This is the first study comparing ASD traits, which were evaluated with gold-standard measures (ADOS-2 and AQ tests), to EDI-3 scores and BMI, in a sample of young patients hospitalized for AN. The investigation of ASD traits in childhood with the employment of the AQ “past version” represents a second new addition to the literature on the subject. Along with the quantitative measurement, multidimensional clinical evaluation of the patient was always taken into account since our Centre specializes in the diagnosis and treatment of both ASD and AN.
Five patients, of the 23 assessed (22%), obtained scores in the ADOS-2 compatible with a diagnosis of ASD. On the whole, 12 patients out of 23 (52%) scored above clinical thresholds for ASD in at least one test (ADOS-2, AQ childhood and adolescence). Notably, the patients, whom we analysed for this study, were considered on account of the presence of autistic features. The rationale for this choice was to explore and confirm possible criteria to select AN patients to be screened for ASD in clinical practice.
Our findings on the prevalence of ASD symptoms investigated with ADOS-2 in patients with EDs are consistent with most of the previous research. Particularly, a recent systematic review found a 26.5% prevalence of ASD in patients with ED (Nickel et al., 2019). A meta-analysis addressing the prevalence of ASD symptomatology among patients with AN found a wide spectrum of results, ranging from 4 to 52% (Westwood and Tchanturia, 2017).
Our finding of 26% patients scoring above thresholds for ASD in the AQ adolescence version is also consistent with previous research. Specifically, the mean score obtained in our population (21.9) confirms the results reported by a previous systematic review (Westwood et al., 2016). We documented strong correlations between the two versions of the AQ test, namely, total scores, as well as 4 out of 6 pairs of subscales, showed significantly correlated results between the childhood and adolescence version of the test. This could indicate that ASD traits pre-existed the onset of the ED. In this regard, ADOS-2 and AQ-adolescence total scores and subtests showed no direct correlation with patients’ BMI. These findings suggest that autistic traits documented in adolescent patients with AN may not be due solely to the severity of their condition during clinical evaluation, which confirms and expands on existing evidence (Sedgewick et al., 2019).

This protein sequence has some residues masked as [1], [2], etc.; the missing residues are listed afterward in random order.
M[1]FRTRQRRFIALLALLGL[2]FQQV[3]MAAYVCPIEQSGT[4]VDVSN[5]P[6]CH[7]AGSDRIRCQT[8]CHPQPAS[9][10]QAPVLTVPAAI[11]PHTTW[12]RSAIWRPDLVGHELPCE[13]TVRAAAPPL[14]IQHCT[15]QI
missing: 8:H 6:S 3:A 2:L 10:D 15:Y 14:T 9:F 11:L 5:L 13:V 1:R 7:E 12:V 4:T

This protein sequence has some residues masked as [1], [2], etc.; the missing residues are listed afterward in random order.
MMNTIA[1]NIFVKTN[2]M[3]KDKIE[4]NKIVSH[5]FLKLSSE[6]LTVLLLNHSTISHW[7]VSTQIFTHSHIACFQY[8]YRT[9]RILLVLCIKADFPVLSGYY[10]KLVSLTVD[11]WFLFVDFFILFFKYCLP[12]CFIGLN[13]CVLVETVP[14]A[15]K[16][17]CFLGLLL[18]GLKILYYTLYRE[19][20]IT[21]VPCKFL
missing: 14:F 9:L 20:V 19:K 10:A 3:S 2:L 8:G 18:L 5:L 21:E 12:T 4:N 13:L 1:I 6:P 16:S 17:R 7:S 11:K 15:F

Correlation measures between tests for ASD and indicators of EDs showed that scores obtained at specific EDI-3 subscales, particularly IPC, APC and GMPC, were significantly correlated with AQ and ADOS-2 scores: this could suggest an association between ED psychopathology as assessed with EDI-3 and ASD traits. Multiple linear regressions adjusted for age, BMI and OCD comorbidity confirmed these findings. These results corroborate and widen previous data (Dell’Osso et al., 2018) for they show correlations between subthreshold ASD symptoms and selected EDI-2 subscales. In particular, the authors found Interpersonal Distrust EDI-2 subtest to be significantly correlated with total scores obtained at the Adult Autism Subthreshold Spectrum and with the Non-verbal communication and Inflexibility and adherence to routine domains. However, the ADOS-2 schedule was not adopted in this study. More generally, these results corroborate several previous studies, showing difficulties in social interactions and low levels of social skills in patients with AN (Klump et al., 2000; Anckarsäter et al., 2011; Postorino et al., 2017).
The present study has a limited and non-homogeneous sample of patients with regard to gender, BMI, psychiatric drugs and interval of time passed from discharge to evaluation. The self-report and parent-report questionnaires employed in this study allowed us to include various perspectives in the evaluation of the patients; on clinical observation, however, some biased attitudes towards the tests were noted, both coming from patients and parents. Nonetheless, most patients and parents were observed to be objective and compliant, and the clinical perspective given by the ADOS-2 permitted a well-rounded investigation.
In conclusion our results, although consistent with previous studies, are unprecedented in literature and should be investigated in larger samples, given their likely importance for both clinical practice and research. They indicate the possibility that the EDI-3 -- specifically its subscales IPC, APC, and GMPC -- be employed as a preliminary measure to identify and examine patients with AN for ASD traits with gold-standard measures.